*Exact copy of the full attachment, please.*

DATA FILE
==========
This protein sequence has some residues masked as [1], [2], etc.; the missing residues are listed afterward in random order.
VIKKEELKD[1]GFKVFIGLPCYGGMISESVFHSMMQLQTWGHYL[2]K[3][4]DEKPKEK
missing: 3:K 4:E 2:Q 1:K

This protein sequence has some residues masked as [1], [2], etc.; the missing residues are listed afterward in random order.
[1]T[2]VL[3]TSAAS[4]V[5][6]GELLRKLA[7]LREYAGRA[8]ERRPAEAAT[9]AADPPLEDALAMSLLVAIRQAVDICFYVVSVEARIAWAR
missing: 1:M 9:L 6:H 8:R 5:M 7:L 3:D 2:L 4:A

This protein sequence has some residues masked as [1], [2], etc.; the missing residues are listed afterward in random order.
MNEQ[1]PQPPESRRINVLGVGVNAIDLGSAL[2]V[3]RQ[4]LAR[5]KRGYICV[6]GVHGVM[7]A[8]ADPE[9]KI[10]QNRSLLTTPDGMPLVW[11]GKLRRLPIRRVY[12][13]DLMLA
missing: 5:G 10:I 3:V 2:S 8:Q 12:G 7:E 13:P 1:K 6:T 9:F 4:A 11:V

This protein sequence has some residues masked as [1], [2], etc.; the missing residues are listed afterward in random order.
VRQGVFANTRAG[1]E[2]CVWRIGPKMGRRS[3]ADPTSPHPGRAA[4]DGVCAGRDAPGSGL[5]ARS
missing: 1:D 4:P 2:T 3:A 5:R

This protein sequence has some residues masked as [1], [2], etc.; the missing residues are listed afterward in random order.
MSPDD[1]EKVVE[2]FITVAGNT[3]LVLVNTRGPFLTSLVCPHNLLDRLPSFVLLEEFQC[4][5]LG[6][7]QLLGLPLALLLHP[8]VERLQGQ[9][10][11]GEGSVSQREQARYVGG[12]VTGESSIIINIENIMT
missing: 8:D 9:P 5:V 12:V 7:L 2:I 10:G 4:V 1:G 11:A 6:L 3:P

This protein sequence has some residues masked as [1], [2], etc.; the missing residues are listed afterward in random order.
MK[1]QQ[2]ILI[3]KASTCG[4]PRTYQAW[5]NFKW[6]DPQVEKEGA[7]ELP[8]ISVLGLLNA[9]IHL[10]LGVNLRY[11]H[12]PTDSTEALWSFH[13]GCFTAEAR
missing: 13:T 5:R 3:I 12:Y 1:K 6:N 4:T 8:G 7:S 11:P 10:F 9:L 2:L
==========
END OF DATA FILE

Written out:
This protein sequence has some residues masked as [1], [2], etc.; the missing residues are listed afterward in random order.
VIKKEELKD[1]GFKVFIGLPCYGGMISESVFHSMMQLQTWGHYL[2]K[3][4]DEKPKEK
missing: 3:K 4:E 2:Q 1:K

This protein sequence has some residues masked as [1], [2], etc.; the missing residues are listed afterward in random order.
[1]T[2]VL[3]TSAAS[4]V[5][6]GELLRKLA[7]LREYAGRA[8]ERRPAEAAT[9]AADPPLEDALAMSLLVAIRQAVDICFYVVSVEARIAWAR
missing: 1:M 9:L 6:H 8:R 5:M 7:L 3:D 2:L 4:A

This protein sequence has some residues masked as [1], [2], etc.; the missing residues are listed afterward in random order.
MNEQ[1]PQPPESRRINVLGVGVNAIDLGSAL[2]V[3]RQ[4]LAR[5]KRGYICV[6]GVHGVM[7]A[8]ADPE[9]KI[10]QNRSLLTTPDGMPLVW[11]GKLRRLPIRRVY[12][13]DLMLA
missing: 5:G 10:I 3:V 2:S 8:Q 12:G 7:E 13:P 1:K 6:T 9:F 4:A 11:V

This protein sequence has some residues masked as [1], [2], etc.; the missing residues are listed afterward in random order.
VRQGVFANTRAG[1]E[2]CVWRIGPKMGRRS[3]ADPTSPHPGRAA[4]DGVCAGRDAPGSGL[5]ARS
missing: 1:D 4:P 2:T 3:A 5:R

This protein sequence has some residues masked as [1], [2], etc.; the missing residues are listed afterward in random order.
MSPDD[1]EKVVE[2]FITVAGNT[3]LVLVNTRGPFLTSLVCPHNLLDRLPSFVLLEEFQC[4][5]LG[6][7]QLLGLPLALLLHP[8]VERLQGQ[9][10][11]GEGSVSQREQARYVGG[12]VTGESSIIINIENIMT
missing: 8:D 9:P 5:V 12:V 7:L 2:I 10:G 4:V 1:G 11:A 6:L 3:P

This protein sequence has some residues masked as [1], [2], etc.; the missing residues are listed afterward in random order.
MK[1]QQ[2]ILI[3]KASTCG[4]PRTYQAW[5]NFKW[6]DPQVEKEGA[7]ELP[8]ISVLGLLNA[9]IHL[10]LGVNLRY[11]H[12]PTDSTEALWSFH[13]GCFTAEAR
missing: 13:T 5:R 3:I 12:Y 1:K 6:N 4:T 8:G 7:S 11:P 10:F 9:L 2:L